Ben Pekin cites Gannon v. Chicago, Milwaukee, St. Paul & Pacific Ry. Co. (1960), 25 Ill. App.2d 272, 167 N.E.2d 5, rev'd on other grounds (1961), 22 Ill.2d 305, 175 N.E.2d 785, to support its contention that it could not have reasonably known of the plaintiff's use of the ladder. In Gannon the appellate court found that it was contrary to the manifest weight of the evidence for the jury to find a wilful violation of the Act because the defect in the ladder had been created only 10 to 20 minutes before the accident occurred. In Gannon the defendant railroad was the owner of the premises and none of its employees was present at the jobsite on the day of the accident. In addition, the appellate court concluded that the railroad exercised no supervision or control over the construction work. One can easily distinguish this factual situation from the facts in the instant case in which Ben Pekin, the independent contractor in charge of the construction, employed a full-time foreman who knew, or should have known, of the crowded condition of the engine room.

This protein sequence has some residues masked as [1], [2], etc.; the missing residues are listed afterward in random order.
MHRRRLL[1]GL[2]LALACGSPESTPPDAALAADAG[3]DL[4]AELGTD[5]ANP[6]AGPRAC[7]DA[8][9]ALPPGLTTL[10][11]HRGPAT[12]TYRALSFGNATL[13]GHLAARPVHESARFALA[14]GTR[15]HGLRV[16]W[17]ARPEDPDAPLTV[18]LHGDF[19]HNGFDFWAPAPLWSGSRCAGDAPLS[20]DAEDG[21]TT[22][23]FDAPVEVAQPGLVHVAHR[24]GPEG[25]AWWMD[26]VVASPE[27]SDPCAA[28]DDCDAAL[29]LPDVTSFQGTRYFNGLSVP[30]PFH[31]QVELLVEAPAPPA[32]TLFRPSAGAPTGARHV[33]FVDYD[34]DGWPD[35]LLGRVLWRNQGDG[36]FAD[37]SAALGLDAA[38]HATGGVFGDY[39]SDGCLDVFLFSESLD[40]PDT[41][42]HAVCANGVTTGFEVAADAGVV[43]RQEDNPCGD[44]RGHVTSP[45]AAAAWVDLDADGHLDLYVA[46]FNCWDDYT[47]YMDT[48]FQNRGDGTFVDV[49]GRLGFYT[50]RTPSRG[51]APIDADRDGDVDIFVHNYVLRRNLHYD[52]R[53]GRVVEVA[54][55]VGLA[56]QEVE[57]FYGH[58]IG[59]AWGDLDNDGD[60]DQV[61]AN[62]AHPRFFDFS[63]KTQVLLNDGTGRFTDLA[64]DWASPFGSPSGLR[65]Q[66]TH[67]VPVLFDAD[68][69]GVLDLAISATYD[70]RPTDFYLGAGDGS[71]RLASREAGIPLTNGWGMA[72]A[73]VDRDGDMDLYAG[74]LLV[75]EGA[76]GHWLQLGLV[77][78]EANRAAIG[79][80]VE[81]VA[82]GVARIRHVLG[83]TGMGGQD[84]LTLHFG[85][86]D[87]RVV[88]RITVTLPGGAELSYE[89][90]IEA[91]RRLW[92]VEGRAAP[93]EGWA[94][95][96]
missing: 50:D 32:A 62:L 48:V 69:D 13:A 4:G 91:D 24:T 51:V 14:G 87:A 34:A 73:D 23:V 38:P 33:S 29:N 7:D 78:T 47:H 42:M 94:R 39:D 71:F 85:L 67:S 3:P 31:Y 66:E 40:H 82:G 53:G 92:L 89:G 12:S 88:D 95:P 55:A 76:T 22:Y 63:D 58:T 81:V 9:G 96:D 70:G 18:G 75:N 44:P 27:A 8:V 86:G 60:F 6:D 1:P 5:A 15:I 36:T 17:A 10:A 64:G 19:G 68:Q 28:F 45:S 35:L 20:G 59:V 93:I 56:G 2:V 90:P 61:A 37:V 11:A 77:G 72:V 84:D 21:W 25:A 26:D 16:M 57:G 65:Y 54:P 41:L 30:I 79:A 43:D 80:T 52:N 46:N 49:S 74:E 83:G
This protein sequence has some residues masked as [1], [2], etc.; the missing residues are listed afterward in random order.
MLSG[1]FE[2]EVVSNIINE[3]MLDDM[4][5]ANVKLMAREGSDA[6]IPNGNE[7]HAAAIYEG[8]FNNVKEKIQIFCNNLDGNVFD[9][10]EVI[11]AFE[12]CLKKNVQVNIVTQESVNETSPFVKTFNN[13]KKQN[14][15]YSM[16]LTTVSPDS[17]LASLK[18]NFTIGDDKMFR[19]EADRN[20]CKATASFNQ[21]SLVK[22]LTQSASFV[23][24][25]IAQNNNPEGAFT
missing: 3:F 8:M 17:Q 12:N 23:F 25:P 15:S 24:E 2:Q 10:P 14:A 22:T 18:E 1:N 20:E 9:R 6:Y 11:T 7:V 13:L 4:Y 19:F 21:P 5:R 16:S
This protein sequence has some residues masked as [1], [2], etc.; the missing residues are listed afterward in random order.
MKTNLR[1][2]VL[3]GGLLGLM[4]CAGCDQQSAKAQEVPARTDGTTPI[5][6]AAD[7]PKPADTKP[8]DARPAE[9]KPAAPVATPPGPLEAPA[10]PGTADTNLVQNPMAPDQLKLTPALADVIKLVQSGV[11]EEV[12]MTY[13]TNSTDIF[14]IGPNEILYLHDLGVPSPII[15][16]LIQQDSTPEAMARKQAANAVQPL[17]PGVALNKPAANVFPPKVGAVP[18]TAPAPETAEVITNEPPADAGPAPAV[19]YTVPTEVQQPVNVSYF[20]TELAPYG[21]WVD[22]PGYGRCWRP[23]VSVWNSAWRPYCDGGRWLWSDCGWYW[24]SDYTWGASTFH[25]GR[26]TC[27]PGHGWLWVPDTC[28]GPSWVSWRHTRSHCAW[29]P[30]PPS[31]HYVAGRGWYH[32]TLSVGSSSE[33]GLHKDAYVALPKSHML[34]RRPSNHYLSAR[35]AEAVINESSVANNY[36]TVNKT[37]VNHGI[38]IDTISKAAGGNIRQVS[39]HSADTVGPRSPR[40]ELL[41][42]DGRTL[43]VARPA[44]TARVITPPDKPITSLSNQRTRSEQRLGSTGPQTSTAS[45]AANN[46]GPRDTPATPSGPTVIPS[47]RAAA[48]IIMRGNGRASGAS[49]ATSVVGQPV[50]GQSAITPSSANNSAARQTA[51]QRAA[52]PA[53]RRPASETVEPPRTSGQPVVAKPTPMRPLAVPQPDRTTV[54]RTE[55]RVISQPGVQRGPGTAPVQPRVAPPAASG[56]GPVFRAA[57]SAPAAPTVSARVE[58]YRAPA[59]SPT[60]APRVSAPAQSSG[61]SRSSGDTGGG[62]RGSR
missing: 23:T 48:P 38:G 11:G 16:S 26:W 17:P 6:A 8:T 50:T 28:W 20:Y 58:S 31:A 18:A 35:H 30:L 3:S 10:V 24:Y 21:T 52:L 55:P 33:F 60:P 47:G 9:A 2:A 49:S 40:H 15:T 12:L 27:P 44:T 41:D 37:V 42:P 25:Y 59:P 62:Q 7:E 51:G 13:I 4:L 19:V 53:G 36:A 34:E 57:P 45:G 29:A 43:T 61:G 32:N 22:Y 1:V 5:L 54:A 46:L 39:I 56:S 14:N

Additional cases cited by Ben Pekin are also distinguishable. In Getz v. Del E. Webb Corp. (1976), 38 Ill. App.3d 880, 349 N.E.2d 682, the plaintiff was halfway between kneeling and standing on a scaffold when a fellow employee started to pull it from one place to another place. In Mundt v. Ragnar Benson, Inc. (1974), 18 Ill. App.3d 758, 310 N.E.2d 633, aff'd (1975), 61 Ill.2d 151, 335 N.E.2d 10, the plaintiff fell through a hole in the floor when he removed the protective covering over the hole in an area without adequate lighting. In Lavery v. Ridgeway House, Inc. (1969), 117 Ill. App.2d 176, 254 N.E.2d 117, the plaintiff truckdriver injured his fingers when he rode a material hoist to the top of a building to advise the workers of his arrival.